Plus: While it’s easy to agree, at least in theory, that games have educational value, Tina Barseghian talks with experts about the fuzzy line between entertainment and education and how parents of young children can encourage a healthy media diet.
Technology Use/Ownership Among Young Adults: While young adults use social networking sites at roughly similar rates regardless of educational attainment, there are some gaps around gadget ownership between college students and non-students, according to a new report from Pew Internet and American Life Project. The greatest discrepancy is found among ownership of laptop computers and iPod or mp3 players.
Hello, My Name Is: Real names in digital spaces are all the rage, as more comment sections require real name registration and the newest large-scale social media network, Google Plus, is (so far) enforcing a real-names policy (visit Infotrope.net for Kirrily “Skud” Robert’s breakdown of the names policy and the consequences).
But as danah boyd points out, there are many reasons for why people would prefer to use psudonymns. Maybe they’ve been known online by another name for years, or they’ve experienced harassment on- or off-line, or they want to discuss controversial issues and doing so would affect their job or family.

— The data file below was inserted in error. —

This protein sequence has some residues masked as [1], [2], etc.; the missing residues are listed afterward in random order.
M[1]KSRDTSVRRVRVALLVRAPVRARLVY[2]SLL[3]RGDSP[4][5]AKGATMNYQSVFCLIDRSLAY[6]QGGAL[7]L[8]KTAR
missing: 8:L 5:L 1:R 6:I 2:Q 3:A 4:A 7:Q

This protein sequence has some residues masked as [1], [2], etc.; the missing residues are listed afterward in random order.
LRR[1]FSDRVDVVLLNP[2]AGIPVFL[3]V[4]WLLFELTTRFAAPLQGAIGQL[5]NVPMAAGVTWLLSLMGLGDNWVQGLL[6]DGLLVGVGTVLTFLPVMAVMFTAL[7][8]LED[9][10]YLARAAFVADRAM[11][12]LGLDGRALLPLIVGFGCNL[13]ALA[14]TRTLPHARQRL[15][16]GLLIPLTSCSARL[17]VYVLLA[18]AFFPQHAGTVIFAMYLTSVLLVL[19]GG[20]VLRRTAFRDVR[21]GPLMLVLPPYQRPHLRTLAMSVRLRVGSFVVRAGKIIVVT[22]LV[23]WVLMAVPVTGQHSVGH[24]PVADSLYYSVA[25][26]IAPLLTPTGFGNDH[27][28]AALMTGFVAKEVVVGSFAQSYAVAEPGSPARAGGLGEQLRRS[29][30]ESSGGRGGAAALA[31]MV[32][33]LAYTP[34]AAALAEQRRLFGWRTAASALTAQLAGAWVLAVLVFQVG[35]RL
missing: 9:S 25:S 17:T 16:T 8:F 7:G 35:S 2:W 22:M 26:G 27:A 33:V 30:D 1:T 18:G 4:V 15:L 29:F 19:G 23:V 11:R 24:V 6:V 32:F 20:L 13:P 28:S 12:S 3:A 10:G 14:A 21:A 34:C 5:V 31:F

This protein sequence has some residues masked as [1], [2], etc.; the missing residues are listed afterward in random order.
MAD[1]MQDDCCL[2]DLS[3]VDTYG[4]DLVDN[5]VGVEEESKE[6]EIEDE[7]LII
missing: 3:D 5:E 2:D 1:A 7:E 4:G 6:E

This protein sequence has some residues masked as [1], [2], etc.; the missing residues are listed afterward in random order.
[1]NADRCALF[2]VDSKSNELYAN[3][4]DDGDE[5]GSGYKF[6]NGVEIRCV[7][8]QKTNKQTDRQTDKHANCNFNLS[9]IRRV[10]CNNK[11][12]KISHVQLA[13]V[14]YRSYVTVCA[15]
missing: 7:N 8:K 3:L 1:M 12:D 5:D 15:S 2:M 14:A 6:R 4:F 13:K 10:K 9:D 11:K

“The people who most heavily rely on pseudonyms in online spaces are those who are most marginalized by systems of power,” writes boyd. “‘Real names’ policies aren’t empowering; they’re an authoritarian assertion of power over vulnerable people. These ideas and issues aren’t new (and I’ve even talked about this before), but what is new is that marginalized people are banding together and speaking out loudly. And thank goodness.”
Using Facebook’s supposed “real names” culture, boyd gives the issue some historical and global context—ultimately demonstrating that determining whose name is “real” reveals quite a bit about societal norms and privilege.
For more, search the hashtag @nymwars.
Engaging Teachers in Media Literacy: We often write about digital media access and engagement as it concerns kids. But after attending the National Association for Media Literacy Education (NAMLE) 2011 conference in Philadelphia, Samuel Reed wonders what it will take to engage teachers—local teachers in particular.
“I was impressed with the presence of educators from China, and other parts of the world who were among the over 350 attendees. However, as someone who participated in the local committee for the conference, I was disappointed with the low turnout of local educators,” Reed writes at The Notebook.
From fighting perceptions that media literacy is a luxury, or only relevant to college professors and researchers, to figuring out how to reach teachers stressed by testing pressures and dwindling district budgets, the post and the thoughtful comments that follow show that there’s a long road ahead to ensuring that media literacy gains traction in K-12 curricula.
Reed also links to a number of interesting panels—including several that did feature local representation. In the session “Because Digital Writing Matters,” Robert Rivera-Amezola and Meenoo Rami of the Philadelphia Writing Project, and Christina Cantrill, of National Writing Project (NWP), examined what it means to be literate in a multi-mediated society, using the NWP’s Digital Is website as a catalyst (read earlier posts about Digital Is).